Striking journalists marched on York Minster to highlight their campaign as industrial action at The Press drew to a close.
The five-day walkout among National Union of Journalists members was part of their bid for a better pay offer.
They are describing the stoppage, which included the weekly Gazette & Herald as their “first wave” of action and say it was well-supported.
MPs, councillors, lecturers, actors and shoppers got behind the strike on its final day.
Selby MP John Grogan, whose constituency includes part of York and is covered by The Press, spoke to the strikers and gave his backing in person.
Former Press editor Dave Nicholson also backed the strikers, as have many other workers around the city.
A petition on fair pay has collected around 1,000 signatures and an America-based blog about Newsquest owners Gannet has been following events – illustrated with a picture of Oliver Twist asking for more gruel.
A parliamentary motion has been lodged calling on Newsquest to give its York journalists a decent pay rise. Early Day Motion 1639 has been sponsored by Labour MP John McDonnell, secretary of the NUJ’s parliamentary group.
Meanwhile, the strike fund is hovering around the £10,000 mark. They received £100 from the NUJ’s Newcastle branch as well as a £40 donation from a supporter in Tyneside and collections among the public. The NUJ’s own National Executive Committee has agreed to send £6,000.
Joint father-of-chapel Sam Southgate thanked all the supporters.
He said: “The support has been phenomenal. Many people have been amazed to learn how poorly paid local journalists are, and were shocked to hear that millions of pounds made in York were being sucked out of the local economy by Newsquest and their American owners.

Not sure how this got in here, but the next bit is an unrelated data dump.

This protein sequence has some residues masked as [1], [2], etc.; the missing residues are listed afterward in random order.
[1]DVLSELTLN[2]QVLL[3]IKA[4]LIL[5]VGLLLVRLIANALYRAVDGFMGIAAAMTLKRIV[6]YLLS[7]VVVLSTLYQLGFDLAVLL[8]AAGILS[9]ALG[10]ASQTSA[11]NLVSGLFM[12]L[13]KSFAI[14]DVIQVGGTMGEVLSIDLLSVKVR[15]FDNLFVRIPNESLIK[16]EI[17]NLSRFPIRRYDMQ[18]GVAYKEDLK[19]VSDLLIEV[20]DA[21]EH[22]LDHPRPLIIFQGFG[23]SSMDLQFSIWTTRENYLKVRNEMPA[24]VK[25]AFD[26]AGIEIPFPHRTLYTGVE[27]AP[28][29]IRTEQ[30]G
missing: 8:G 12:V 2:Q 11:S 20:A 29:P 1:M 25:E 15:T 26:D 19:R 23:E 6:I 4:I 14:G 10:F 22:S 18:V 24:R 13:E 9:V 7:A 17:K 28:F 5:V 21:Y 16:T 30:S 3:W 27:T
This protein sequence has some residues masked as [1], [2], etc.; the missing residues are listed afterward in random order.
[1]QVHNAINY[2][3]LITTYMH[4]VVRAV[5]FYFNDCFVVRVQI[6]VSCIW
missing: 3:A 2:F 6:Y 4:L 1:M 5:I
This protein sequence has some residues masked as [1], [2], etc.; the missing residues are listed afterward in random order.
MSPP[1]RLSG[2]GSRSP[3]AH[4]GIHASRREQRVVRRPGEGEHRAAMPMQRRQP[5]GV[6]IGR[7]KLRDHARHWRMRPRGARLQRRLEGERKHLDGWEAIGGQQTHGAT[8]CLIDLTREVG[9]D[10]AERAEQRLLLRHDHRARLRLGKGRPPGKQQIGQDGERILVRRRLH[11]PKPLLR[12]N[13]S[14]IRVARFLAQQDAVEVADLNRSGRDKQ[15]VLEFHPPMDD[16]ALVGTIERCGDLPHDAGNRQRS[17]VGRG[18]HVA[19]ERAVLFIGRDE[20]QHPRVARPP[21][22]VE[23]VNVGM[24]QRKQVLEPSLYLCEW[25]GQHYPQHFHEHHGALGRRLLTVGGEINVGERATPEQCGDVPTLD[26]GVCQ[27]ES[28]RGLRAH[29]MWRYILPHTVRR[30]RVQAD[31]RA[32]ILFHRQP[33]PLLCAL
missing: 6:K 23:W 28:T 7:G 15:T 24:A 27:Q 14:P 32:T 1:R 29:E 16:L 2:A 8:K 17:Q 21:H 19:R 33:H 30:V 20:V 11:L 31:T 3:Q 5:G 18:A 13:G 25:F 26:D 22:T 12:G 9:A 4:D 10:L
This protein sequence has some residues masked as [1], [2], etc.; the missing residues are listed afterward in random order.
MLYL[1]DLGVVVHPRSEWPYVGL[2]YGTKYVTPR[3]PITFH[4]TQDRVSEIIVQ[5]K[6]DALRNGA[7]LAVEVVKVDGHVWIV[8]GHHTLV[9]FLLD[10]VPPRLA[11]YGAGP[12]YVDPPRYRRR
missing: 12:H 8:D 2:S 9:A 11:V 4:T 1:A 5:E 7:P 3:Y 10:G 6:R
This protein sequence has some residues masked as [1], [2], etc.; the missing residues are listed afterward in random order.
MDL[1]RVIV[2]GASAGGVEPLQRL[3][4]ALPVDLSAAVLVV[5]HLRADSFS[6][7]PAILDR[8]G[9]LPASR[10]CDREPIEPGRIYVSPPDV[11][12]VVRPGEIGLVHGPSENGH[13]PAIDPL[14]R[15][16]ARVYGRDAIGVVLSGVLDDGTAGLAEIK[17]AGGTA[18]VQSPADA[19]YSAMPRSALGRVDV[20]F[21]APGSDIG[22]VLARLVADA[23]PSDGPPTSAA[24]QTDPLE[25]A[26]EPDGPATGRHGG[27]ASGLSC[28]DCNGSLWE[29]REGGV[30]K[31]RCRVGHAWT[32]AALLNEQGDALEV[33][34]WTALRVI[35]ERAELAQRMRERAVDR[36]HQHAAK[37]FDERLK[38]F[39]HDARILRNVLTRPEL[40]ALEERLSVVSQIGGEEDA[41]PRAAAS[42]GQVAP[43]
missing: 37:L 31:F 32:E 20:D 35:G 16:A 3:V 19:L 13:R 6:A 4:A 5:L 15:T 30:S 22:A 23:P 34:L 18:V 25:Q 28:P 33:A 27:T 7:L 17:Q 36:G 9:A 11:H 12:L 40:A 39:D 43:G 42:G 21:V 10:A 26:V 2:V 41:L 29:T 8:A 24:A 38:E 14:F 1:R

“Donations and messages of goodwill have been flooding in from all over the country, and even as far afield as New York.
“The support from other employees at The Press, such as advertising staff and delivery drivers, has also been fantastic.
“The ball is now in [MD] Steve Hughes’ court – he must decide whether to listen to the people of York and pay their journalists a fair wage, or to continue pandering to the excessive demands of American shareholders.”
This is the first strike by journalists at The Press since 1978.
Management at Newsquest York had expressed “astonishment” at the strike action over the company’s three per cent pay offer for 2008, with an extra 0.5 per cent available for discretionary payments, saying it was looking increasingly attractive as the economic situation became ever more challenging.
Jan from Swindon (28/05/2008 14:07:16)
Go guys! I’ve just been made redundant from The (Newsquest’s)Swindon Advertiser after 8 years as an Ad Setter. Our jobs have gone to India. Hope you get your rise as Newsquest must have a lot of money in the kitty now!
supporter (29/05/2008 09:58:54)
Can I ask what the average wages for reporters taking industrail action is?